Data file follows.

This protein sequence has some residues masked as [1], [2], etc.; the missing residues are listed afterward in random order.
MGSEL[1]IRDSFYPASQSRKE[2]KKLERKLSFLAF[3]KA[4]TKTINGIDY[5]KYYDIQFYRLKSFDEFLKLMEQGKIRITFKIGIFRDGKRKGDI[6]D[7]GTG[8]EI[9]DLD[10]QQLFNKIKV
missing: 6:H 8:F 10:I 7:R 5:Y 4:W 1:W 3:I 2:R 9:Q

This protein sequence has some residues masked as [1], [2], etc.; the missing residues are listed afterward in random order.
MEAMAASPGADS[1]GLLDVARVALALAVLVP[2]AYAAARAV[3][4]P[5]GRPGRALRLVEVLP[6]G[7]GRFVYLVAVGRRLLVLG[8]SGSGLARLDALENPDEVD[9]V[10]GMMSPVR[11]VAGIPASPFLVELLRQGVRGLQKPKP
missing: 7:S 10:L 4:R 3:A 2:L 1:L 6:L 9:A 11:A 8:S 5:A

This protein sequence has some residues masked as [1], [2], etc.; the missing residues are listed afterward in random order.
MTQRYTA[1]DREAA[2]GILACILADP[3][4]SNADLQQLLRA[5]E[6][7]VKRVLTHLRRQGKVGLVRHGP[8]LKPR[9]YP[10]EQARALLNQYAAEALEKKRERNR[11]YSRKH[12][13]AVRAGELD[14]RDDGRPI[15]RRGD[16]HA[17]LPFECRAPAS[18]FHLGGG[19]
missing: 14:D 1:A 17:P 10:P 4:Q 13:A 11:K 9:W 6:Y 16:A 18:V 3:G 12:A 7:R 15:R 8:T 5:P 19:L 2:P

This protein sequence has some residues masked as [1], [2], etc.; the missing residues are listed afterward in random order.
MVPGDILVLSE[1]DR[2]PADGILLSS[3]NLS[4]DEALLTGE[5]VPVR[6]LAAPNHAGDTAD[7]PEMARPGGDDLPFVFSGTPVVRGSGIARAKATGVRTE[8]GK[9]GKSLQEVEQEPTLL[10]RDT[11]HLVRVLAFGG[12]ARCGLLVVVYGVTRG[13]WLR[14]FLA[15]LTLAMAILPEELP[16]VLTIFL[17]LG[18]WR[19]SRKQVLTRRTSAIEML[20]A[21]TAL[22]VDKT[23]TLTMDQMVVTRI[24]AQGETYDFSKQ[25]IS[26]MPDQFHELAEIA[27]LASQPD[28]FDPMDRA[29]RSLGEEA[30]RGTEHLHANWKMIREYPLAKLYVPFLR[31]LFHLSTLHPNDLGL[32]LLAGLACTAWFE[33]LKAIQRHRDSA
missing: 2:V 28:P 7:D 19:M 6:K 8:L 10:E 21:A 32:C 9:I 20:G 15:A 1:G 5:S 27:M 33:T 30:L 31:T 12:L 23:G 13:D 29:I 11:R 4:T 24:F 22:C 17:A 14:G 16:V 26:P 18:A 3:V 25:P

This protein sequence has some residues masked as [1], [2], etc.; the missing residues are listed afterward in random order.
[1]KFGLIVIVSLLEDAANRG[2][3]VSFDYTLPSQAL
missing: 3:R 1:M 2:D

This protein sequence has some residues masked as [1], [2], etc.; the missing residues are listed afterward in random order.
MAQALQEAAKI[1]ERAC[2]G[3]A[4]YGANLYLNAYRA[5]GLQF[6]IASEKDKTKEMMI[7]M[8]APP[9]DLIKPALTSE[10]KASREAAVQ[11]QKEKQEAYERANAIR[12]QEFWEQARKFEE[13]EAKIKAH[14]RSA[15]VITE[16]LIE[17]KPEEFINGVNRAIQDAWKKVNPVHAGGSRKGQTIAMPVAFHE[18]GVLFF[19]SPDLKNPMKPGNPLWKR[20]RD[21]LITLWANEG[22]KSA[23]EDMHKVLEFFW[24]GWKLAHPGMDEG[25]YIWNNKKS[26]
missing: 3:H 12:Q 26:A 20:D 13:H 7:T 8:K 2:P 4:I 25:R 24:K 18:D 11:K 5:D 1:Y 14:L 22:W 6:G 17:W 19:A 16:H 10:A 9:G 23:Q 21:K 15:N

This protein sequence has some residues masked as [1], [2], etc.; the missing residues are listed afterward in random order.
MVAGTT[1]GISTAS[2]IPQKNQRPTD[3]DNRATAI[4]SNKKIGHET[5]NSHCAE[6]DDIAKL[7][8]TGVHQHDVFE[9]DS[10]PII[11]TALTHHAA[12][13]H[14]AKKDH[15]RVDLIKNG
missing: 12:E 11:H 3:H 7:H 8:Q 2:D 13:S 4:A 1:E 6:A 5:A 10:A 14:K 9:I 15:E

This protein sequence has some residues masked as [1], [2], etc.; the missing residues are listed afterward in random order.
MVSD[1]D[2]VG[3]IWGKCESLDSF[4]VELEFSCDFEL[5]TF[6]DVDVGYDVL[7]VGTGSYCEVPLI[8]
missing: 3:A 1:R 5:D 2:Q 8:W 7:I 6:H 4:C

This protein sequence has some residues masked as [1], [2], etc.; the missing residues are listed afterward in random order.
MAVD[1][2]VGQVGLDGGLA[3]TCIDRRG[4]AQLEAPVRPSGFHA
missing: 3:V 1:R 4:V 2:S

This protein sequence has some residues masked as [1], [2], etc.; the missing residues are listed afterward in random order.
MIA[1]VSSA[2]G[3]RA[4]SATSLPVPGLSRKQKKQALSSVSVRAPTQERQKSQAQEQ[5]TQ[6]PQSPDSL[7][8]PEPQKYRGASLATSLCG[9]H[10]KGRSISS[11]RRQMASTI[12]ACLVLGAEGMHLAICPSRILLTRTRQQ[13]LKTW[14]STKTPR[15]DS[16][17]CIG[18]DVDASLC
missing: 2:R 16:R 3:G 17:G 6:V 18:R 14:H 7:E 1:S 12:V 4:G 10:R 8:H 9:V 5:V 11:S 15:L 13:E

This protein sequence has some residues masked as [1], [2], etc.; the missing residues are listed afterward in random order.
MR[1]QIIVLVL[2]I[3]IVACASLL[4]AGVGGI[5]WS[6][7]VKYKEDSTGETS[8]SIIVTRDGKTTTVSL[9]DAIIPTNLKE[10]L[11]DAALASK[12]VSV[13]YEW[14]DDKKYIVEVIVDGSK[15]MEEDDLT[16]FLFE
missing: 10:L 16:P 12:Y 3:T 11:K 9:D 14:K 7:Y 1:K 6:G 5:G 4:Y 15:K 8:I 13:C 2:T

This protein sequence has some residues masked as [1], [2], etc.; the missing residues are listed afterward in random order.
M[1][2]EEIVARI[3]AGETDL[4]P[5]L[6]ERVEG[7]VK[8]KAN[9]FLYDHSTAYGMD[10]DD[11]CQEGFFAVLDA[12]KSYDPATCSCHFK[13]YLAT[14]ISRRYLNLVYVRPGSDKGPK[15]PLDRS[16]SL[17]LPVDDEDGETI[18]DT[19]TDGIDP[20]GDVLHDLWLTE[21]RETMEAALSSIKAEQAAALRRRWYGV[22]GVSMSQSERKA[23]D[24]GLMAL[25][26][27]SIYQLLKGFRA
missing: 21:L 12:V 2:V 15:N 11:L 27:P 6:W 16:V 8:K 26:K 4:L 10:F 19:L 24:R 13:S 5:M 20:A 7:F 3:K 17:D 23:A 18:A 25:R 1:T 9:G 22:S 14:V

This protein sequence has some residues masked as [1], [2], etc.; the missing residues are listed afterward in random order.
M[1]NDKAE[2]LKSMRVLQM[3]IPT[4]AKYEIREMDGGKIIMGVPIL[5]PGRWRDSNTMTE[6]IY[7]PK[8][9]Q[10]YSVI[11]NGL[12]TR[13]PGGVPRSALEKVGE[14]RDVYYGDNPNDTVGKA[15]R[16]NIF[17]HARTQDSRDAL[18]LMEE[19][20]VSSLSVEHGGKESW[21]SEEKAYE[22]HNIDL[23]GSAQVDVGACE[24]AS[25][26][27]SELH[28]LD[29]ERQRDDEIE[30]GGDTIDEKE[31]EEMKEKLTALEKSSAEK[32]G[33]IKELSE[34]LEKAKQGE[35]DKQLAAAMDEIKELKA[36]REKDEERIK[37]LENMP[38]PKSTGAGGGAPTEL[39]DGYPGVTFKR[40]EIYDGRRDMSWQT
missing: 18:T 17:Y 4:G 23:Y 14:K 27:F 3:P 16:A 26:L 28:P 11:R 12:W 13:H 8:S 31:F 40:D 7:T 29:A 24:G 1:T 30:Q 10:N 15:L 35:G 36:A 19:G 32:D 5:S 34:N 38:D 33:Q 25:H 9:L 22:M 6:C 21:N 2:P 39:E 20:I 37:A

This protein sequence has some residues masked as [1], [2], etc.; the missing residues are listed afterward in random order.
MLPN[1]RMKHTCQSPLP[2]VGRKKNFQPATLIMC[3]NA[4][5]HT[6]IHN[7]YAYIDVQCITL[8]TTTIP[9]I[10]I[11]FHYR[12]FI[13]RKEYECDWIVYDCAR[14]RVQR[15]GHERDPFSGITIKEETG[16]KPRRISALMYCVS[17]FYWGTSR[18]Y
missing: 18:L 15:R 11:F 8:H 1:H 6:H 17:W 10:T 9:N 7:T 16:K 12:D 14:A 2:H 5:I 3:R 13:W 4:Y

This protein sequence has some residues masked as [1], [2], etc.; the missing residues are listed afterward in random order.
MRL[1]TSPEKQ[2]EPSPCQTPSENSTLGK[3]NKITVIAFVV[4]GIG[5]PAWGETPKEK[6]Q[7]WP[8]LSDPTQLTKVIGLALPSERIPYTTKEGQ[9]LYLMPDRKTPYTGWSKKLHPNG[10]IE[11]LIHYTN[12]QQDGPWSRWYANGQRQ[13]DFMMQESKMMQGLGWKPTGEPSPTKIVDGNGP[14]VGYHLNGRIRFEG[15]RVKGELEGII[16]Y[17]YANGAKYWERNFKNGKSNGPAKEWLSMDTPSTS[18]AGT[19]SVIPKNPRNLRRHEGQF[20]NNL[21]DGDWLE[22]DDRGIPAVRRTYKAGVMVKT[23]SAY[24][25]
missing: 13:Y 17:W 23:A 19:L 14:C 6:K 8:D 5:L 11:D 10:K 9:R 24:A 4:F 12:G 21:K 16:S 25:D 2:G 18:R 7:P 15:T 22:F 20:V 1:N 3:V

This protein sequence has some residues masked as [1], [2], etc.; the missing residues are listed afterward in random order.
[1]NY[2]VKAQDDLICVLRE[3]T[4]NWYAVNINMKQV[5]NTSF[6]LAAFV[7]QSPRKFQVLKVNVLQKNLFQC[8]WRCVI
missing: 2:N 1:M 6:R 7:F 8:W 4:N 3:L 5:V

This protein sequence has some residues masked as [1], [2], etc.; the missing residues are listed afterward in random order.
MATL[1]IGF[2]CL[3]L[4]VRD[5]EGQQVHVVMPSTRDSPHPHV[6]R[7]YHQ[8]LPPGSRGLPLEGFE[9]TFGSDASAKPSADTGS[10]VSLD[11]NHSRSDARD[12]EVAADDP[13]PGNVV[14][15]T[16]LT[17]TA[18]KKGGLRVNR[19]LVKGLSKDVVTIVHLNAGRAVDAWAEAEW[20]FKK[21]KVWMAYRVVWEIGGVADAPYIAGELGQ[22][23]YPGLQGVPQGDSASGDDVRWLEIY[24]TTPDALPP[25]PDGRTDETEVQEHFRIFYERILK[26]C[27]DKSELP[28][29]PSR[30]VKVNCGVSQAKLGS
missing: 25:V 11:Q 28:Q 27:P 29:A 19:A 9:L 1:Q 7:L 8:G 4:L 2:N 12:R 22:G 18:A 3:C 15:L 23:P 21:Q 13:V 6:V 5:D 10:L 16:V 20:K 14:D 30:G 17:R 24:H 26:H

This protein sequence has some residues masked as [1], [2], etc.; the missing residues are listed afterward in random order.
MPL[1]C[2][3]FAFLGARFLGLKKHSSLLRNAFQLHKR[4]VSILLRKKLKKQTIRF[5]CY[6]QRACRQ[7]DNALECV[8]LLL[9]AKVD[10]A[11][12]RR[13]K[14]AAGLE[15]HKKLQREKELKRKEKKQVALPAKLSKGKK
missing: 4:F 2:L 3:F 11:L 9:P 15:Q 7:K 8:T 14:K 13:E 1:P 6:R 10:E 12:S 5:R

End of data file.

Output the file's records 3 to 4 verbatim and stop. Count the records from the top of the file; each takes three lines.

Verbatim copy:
This protein sequence has some residues masked as [1], [2], etc.; the missing residues are listed afterward in random order.
MTQRYTA[1]DREAA[2]GILACILADP[3][4]SNADLQQLLRA[5]E[6][7]VKRVLTHLRRQGKVGLVRHGP[8]LKPR[9]YP[10]EQARALLNQYAAEALEKKRERNR[11]YSRKH[12][13]AVRAGELD[14]RDDGRPI[15]RRGD[16]HA[17]LPFECRAPAS[18]FHLGGG[19]
missing: 14:D 1:A 17:P 10:P 4:Q 13:A 11:K 9:W 6:Y 16:A 18:V 3:G 12:A 7:R 15:R 8:T 5:P 19:L 2:P

This protein sequence has some residues masked as [1], [2], etc.; the missing residues are listed afterward in random order.
MVPGDILVLSE[1]DR[2]PADGILLSS[3]NLS[4]DEALLTGE[5]VPVR[6]LAAPNHAGDTAD[7]PEMARPGGDDLPFVFSGTPVVRGSGIARAKATGVRTE[8]GK[9]GKSLQEVEQEPTLL[10]RDT[11]HLVRVLAFGG[12]ARCGLLVVVYGVTRG[13]WLR[14]FLA[15]LTLAMAILPEELP[16]VLTIFL[17]LG[18]WR[19]SRKQVLTRRTSAIEML[20]A[21]TAL[22]VDKT[23]TLTMDQMVVTRI[24]AQGETYDFSKQ[25]IS[26]MPDQFHELAEIA[27]LASQPD[28]FDPMDRA[29]RSLGEEA[30]RGTEHLHANWKMIREYPLAKLYVPFLR[31]LFHLSTLHPNDLGL[32]LLAGLACTAWFE[33]LKAIQRHRDSA
missing: 2:V 28:P 7:D 19:M 6:K 8:L 10:E 21:A 32:C 9:I 20:G 15:A 1:G 5:S 27:M 33:T 30:L 31:T 12:L 23:G 13:D 29:I 11:R 4:T 24:F 22:C 17:A 14:G 16:V 26:P 18:A 3:V 25:P